Legal Immigration Has Soared as Illegal Entries Have Dwindled

Changes in Mexico’s economy, border security and demographics all played a role in the steady reduction in illegal immigration. But one factor deserves far more attention than it has received so far: Legal entries are becoming the norm.
March 14, 2018 • Commentary
This article appeared on Dallas Morning News on March 14, 2018.

Here’s the paradox of immigration in America right now: The economy is roaring, and wages are rising, yet 2017 was another year of virtually no illegal border crossings. On average, each Border Patrol agent apprehended just 16 people all year — one every three weeks, tied for the lowest rate since World War II. This is down from when Border Patrol agents apprehended an average of 261 crossers per agent in 1996.

Where have the illegal crossers gone? Newly released statistics from the Department of State give a plausible answer: They haven’t disappeared; they’ve become legal.

The 16 apprehensions per agent in the entire year was significantly fewer than the 21 apprehensions that each agent was making in a month throughout the 1990s. This figure actually overstates the agency’s current workload because so many of today’s “apprehensions” are, in fact, asylum seekers, families and unaccompanied children who turn themselves in to the agents.

Of course, many factors affect the number of border crossers. Changes in Mexico’s economy, border security and demographics all played a role in the steady reduction in illegal immigration. But one factor deserves far more attention than it has received so far: Legal entries are becoming the norm.

From 1996 to 2017, the number of temporary visas issued to seasonal workers on farms and other industries increased tenfold, from 23,204 to 236,695. Even while Congress has done little on other immigration issues, seasonal worker programs have gradually expanded.

Entries using these visas have increased twice as fast as the number of legal documents issued themselves, meaning that each worker is crossing back and forth legally in a way that was much less common in 1996. This is partly because an increasing share of the visas are going to Mexican workers who can easily criss‐​cross the border. In 1996, Mexicans made just 60 percent of all border crossing entries. In 2016, that figure was 90 percent.

While Border Patrol has tripled its manpower and constructed a system of more than 600 miles of fences and barriers during this period, increased security is not the primary explanation for the reduction in illegal immigration. We know this because it hasn’t actually worked very well. According to the Department of Homeland Security, the agency caught only half of the people who actually attempted to evade entry in 2014 and 2015 (i.e., not the asylum seekers or children). The best estimate by Princeton University’s Douglas Massey finds that in the 1990s, 95 percent or more border crossers eventually made it across after multiple attempts. All of the increased enforcement decreased the success rate only to 75 percent. In other words, now that the economy has rebounded, many more people ought to be attempting to sneak into the country.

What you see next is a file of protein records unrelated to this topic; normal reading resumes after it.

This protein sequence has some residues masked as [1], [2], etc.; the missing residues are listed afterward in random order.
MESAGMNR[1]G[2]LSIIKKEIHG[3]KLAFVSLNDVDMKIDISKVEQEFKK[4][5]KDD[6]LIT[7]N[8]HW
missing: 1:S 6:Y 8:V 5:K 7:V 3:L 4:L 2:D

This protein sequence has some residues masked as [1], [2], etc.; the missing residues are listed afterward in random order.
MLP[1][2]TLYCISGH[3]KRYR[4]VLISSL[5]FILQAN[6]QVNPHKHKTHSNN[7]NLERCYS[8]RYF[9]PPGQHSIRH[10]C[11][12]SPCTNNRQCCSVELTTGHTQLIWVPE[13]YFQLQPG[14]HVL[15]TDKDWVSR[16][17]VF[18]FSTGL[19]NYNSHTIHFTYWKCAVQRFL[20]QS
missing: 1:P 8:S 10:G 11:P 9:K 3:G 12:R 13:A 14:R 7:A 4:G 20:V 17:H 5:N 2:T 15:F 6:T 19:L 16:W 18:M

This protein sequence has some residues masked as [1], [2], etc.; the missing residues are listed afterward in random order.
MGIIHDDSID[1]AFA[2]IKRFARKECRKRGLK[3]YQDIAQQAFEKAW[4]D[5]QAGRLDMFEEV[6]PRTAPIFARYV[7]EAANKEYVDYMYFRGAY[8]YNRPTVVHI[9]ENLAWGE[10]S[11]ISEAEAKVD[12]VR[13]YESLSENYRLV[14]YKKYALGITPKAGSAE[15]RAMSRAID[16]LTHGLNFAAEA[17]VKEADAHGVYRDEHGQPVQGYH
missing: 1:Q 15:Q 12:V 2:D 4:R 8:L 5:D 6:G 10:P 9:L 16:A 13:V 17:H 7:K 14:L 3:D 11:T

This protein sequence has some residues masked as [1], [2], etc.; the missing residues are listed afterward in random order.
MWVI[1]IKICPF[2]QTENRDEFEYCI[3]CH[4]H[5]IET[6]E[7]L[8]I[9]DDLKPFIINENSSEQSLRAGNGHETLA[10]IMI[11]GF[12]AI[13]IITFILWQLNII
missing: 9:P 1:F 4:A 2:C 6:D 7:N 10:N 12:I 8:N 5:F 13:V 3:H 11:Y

Instead, potential undocumented border crossers have found their way into the legal system. As the number entering legally has increased, the Border Patrol’s job has become much easier. They have effectively gained control over the border for the first time since the early 1960s, and it is in an important way thanks to these guest worker programs.

America has two guest worker programs for seasonal laborers, the H-2A for agriculture and the H-2B for other industries, both created in 1986. Although the H-2B program has a quota, employers rarely reached it during the 1990s, and several times since then Congress has temporarily increased the limit. The H-2A program has no cap, which has allowed for a steady expansion over two decades.

In the early 2000s, H‐​2Bs were 70 percent of the flow, but the H-2A is now almost two‐​thirds. Farms have found creative ways to reduce the costs and risks of the program. The North Carolina Growers Association has pioneered a model whereby the association sponsors the workers on behalf of the individual farms, allowing businesses in the association to share the workers and share the costs.

While anti‐​immigrant groups on the right and union‐​founded groups on the left have fought the H-2 trends, a coalition of moderate Democrats and Republicans has defended the programs, citing solid evidence that they don’t displace U.S. workers and do increase economic growth. President Trump’s businesses use both programs, and he defended the practice in a GOP primary debate in 2016.

The trends paint a compelling picture of what would happen if the administration does limit the flow: a lot more illegal immigration.

About the Author